Workman last pitched May 17, going 6⅔ innings and giving up three runs against Scranton.
“He’s using all four pitches for strikes. He’s commanding the ball a little bit better than some guys that were in consideration as well,” Farrell said.
Workman was 1-1 with a 2.45 ERA in three starts for the Red Sox last season. He faced the Rays on July 22 and allowed two runs over six innings in a 3-0 loss. Counting the Division Series, Workman faced the Rays three times last season and allowed four earned runs over 8⅔ innings.
Nava makes it back
Nava and Workman had 4 a.m. wake-up calls in Syracuse, N.Y., and flew into Tampa before the game. Nava, who was optioned to Triple A on April 23, was happy to make the trip.
Nava was 10 of 67 (.149) and had a .240 on-base percentage over 17 games when the Red Sox sent him down. Nava, 31, had been a key member of the 2013 team, hitting .303 with an .831 OPS and driving in 66 runs.
“I’m obviously thrilled to be back,” said Nava, who came on in the 10th to play right field and went 0 for 2. “I was feeling good [at the plate]. I was in a slump up here, but I went down there and worked and focused on some things to get back to where I felt more comfortable.”
Nava changed his batting stance under the direction of Pawtucket hitting coach Dave Joppie. He moved his feet closer together and that enabled him to stand taller and get better contact. He hit .253 with three homers and 14 RBIs in 24 games with the PawSox.
“There was some increased confidence, which was needed,” Farrell said. “He’s going to get [at-bats] against righthanders. He’ll find himself in this lineup. When he’s swinging the bat against righthanders, as he’s capable, it’s one of the better lefthanded approaches in the game.”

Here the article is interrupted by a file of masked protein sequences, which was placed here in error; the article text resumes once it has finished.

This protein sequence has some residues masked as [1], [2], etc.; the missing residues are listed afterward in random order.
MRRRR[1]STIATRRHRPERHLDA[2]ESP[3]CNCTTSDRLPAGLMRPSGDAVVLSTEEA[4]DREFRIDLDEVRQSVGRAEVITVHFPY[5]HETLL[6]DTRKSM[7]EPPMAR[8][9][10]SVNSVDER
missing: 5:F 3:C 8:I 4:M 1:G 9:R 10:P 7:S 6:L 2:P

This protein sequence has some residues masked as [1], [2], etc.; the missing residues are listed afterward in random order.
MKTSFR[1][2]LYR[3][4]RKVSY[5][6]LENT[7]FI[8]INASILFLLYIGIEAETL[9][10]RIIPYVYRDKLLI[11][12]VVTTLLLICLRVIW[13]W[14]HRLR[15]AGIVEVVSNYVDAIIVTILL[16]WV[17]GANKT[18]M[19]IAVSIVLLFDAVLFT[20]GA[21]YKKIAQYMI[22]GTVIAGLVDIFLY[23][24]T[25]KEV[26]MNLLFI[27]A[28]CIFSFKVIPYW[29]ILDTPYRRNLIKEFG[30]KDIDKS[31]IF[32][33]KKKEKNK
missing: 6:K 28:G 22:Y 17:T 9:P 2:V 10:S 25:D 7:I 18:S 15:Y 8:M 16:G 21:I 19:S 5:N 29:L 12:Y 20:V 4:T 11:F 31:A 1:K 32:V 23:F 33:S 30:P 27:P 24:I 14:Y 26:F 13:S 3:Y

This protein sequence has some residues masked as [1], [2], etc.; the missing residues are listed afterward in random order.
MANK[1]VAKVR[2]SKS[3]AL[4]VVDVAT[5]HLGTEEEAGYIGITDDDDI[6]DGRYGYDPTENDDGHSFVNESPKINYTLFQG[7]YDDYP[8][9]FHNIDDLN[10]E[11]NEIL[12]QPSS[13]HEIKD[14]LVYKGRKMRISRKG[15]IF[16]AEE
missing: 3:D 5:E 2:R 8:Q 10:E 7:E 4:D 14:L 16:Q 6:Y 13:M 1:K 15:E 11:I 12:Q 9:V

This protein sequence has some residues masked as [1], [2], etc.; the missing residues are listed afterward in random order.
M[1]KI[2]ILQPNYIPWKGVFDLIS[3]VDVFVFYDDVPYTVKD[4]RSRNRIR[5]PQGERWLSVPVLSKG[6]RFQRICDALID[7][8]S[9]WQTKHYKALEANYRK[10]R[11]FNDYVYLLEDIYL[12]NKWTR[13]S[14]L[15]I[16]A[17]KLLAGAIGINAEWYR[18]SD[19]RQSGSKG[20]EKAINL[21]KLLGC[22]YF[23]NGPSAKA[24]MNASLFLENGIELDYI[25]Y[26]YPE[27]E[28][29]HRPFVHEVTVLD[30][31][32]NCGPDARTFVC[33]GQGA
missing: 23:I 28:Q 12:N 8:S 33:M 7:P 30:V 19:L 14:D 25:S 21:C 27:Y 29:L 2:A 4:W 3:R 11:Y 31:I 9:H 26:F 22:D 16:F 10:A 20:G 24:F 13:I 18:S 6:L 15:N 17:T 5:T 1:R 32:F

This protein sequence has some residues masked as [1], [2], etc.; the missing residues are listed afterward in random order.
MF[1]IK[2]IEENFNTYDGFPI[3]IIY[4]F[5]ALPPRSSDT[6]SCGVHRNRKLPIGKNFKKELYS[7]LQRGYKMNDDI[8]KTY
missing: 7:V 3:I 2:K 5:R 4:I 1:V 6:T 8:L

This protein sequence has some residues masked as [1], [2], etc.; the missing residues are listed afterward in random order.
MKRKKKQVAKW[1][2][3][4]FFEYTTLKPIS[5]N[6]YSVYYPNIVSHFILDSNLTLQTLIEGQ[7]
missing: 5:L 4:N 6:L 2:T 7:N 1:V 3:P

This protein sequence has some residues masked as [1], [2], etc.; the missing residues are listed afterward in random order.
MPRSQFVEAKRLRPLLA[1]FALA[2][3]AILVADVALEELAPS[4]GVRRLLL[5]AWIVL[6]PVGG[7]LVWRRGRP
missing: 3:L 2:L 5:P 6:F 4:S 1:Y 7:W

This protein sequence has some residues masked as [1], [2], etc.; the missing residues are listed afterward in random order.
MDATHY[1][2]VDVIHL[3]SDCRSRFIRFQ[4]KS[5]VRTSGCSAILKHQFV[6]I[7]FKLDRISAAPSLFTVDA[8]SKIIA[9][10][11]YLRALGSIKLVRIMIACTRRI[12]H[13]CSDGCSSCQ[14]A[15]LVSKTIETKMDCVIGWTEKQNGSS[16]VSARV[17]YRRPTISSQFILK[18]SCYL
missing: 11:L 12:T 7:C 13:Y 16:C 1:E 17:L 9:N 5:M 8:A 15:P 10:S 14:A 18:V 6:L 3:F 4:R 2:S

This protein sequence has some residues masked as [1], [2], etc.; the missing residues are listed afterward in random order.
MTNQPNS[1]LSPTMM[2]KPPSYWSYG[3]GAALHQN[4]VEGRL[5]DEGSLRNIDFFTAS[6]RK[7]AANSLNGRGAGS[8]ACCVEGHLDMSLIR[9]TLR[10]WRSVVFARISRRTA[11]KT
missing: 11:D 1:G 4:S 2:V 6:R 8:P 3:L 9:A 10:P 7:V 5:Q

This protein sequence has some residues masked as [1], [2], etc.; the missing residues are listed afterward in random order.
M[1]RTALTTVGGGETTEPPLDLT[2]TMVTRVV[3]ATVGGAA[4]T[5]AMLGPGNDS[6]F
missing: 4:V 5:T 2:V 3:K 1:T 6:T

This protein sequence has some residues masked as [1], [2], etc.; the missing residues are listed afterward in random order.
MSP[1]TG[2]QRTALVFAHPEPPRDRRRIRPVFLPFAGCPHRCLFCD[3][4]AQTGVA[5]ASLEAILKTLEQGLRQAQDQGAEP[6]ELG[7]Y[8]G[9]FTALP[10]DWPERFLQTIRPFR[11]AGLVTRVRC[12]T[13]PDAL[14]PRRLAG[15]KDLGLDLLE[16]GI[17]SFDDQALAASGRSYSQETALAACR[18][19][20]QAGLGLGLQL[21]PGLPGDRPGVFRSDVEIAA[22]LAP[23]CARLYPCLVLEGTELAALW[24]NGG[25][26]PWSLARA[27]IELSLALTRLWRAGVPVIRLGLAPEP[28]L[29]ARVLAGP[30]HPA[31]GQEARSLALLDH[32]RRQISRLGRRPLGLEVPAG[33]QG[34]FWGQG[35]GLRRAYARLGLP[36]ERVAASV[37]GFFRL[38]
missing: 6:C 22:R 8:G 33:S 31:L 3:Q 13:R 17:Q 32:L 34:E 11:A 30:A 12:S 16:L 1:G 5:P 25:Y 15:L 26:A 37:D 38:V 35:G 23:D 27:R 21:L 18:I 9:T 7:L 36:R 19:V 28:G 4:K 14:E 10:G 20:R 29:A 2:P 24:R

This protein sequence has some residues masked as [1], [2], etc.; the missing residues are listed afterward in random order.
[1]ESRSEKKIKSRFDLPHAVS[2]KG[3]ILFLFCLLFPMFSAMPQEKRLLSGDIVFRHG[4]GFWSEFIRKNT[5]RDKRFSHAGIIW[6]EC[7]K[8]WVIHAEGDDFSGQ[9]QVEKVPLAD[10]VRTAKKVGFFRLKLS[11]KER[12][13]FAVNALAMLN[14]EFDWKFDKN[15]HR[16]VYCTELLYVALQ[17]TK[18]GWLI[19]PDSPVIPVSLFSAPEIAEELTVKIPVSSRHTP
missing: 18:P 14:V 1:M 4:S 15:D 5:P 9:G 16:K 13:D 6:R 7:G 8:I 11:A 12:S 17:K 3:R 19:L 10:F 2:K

Nava said his experience of making the majors after being a college walk-on and playing independent league ball helped him deal with the demotion.
“One day at a time, that’s how I’m taking it,” he said. “Being sent down is a good wake-up call that there’s a lot worse things you could be doing than playing baseball. I’m grateful I still have a job playing baseball.”
Jake Peavy went six innings against the Rays, allowing five runs on eight hits. The first inning was his 2,000th in the majors. Peavy is the 13th active pitcher to hit that plateau and the 427th overall . . . The Sox are 5-12 in one-run games . . . The nine-game losing streak is the longest for a defending World Series champion since the 2007 Cardinals lost nine straight . . . The five-run lead was the largest ever lost by the Red Sox against the Rays . . . Stephen Drew, who played five innings for Single A Greenville on Friday, was off Saturday and is scheduled to play Sunday . . . Wil Myers, who was in a 2-for-26 slump, wasn’t in the Tampa Bay lineup, but pinch hit in the eighth and walked . . . Will Middlebrooks is staying in Boston during this road trip. He had X-rays on his fractured right index finger Friday and it was determined he will not need a pin inserted. The hope is he could start baseball activities by the end of the week . . . Ken Griffey Jr. was on hand, working with MLB Productions and conducted an interview with Ortiz.